New York grant-maker the Rockefeller Foundation has awarded Indiana Youth Institute CEO Bill Stanczykiewicz a fellowship in its Next Generation Leadership (NGL) program. NGL’s mission is to “create a diverse network of inter-sectoral leaders, develop problem-solving models and identify solutions to the … disparities which threaten democracy.” Stanczykiewicz’s youth institute promotes healthy development through service-learning. Contact: (800) 343-7060, www.iyi.org.
“Talk means more from a man of action” is the slogan being used to promote the new talk show hosted by John Walsh, president of the National Center for Missing & Exploited Children and host of the long-running “America’s Most Wanted.” Walsh has taken his tough guy/compassionate advocate act to the daytime air with “The John Walsh Show.” Walsh will broach “topics that are meaningful and compelling to the daytime audience.” The show airs on NBC affiliates.
Health policy expert Risa Lavizzo-Mourey was named the CEO of the Princeton, N.J.-based Robert Wood Johnson Foundation (assets: $8 billion) in late July. Lavizzo-Mourey, who was named an RWJF Clinical Scholar 20 years ago, joined the foundation last year as director of its health care group, leaving a professorship at the University of Pennsylvania School of Medicine. She will replace RWJF’s CEO of 12 years, Steve Schroeder, at the end of the year, when he leaves to head the University of California-San Francisco. Contact: (888) 631-4989, www.rwjf.org.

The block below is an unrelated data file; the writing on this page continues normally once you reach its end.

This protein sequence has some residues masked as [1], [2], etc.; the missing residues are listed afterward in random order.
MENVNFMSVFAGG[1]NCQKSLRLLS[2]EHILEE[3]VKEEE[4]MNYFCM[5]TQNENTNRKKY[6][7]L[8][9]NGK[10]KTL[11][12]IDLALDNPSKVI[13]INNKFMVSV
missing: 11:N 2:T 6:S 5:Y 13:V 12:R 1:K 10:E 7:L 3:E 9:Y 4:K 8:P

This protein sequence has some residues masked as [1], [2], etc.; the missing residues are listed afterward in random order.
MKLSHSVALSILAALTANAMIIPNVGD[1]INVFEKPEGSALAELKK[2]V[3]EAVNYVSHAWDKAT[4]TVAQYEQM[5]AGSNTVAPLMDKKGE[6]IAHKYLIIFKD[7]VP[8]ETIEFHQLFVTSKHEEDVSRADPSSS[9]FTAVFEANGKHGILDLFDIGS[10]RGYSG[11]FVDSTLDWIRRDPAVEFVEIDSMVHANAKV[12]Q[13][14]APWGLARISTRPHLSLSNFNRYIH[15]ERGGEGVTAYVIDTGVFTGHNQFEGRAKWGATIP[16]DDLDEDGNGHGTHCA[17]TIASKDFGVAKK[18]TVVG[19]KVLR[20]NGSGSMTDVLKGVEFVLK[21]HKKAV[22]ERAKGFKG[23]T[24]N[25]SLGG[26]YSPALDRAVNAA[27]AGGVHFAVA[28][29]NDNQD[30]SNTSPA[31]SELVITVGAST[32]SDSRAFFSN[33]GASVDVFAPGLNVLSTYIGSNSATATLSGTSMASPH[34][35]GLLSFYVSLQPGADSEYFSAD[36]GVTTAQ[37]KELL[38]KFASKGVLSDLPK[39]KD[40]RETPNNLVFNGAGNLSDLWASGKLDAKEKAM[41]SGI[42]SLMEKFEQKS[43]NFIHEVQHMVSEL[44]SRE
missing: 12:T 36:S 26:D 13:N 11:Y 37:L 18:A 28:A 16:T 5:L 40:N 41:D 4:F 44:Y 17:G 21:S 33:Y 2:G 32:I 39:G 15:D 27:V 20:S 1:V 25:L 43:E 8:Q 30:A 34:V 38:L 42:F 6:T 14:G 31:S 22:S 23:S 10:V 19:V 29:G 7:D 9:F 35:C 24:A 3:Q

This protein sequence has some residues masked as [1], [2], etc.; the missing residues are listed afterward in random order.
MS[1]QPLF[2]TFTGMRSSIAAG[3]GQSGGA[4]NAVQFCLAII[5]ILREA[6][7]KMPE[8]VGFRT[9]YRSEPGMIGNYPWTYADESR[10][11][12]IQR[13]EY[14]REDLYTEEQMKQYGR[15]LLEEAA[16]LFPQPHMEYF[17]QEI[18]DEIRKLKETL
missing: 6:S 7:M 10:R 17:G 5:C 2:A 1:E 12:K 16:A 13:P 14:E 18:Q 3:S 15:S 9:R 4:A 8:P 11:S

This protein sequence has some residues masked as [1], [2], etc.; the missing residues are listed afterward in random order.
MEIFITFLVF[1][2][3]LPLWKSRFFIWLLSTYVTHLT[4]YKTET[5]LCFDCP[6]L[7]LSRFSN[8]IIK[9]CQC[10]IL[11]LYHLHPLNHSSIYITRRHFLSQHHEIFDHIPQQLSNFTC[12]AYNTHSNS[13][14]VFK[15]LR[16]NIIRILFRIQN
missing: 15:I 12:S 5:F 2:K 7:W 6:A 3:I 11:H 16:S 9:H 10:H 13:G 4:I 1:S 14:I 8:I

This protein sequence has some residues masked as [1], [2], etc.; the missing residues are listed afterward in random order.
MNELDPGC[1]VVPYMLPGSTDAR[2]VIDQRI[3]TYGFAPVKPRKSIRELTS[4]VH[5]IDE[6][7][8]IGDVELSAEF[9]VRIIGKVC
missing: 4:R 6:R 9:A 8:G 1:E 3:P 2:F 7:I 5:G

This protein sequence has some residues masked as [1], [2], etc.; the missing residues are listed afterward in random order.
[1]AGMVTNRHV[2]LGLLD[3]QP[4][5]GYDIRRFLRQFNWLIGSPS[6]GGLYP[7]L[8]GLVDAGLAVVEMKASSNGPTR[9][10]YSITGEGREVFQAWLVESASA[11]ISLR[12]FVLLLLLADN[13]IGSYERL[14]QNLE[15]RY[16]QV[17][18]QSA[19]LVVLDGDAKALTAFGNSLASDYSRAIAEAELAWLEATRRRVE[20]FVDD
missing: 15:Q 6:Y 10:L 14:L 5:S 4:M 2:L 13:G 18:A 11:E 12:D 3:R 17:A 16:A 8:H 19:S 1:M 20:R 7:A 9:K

The Seattle-based Casey Family Programs, a grant-maker and direct service organization, has created a new foundation called the Marguerite Casey Foundation (MCF). The philanthropy, founded last October, has begun giving $30 million in grants annually. Serving as CEO for MCF is Luz Vega-Marquis, former director of Community Technology Foundation of California and board member for The California Wellness Foundation (TCWF). Ruth Massinga, CEO of Casey Family Programs, will have a close eye on the new foundation as its board chair.
What’s one more responsibility to Massinga? She is already co-chair of the board for the D.C.-based Finance Project, a policy advisory board member for the Urban Institute and a member of the National Research Council Committee on Integrating the Science of Early Childhood Development. Also serving on the MCF board is former U.S. Rep. Patricia Schroeder (D-Colo.), CEO of Association of American Publishers. Contact: MCF (206) 691-3134, www.casey.org.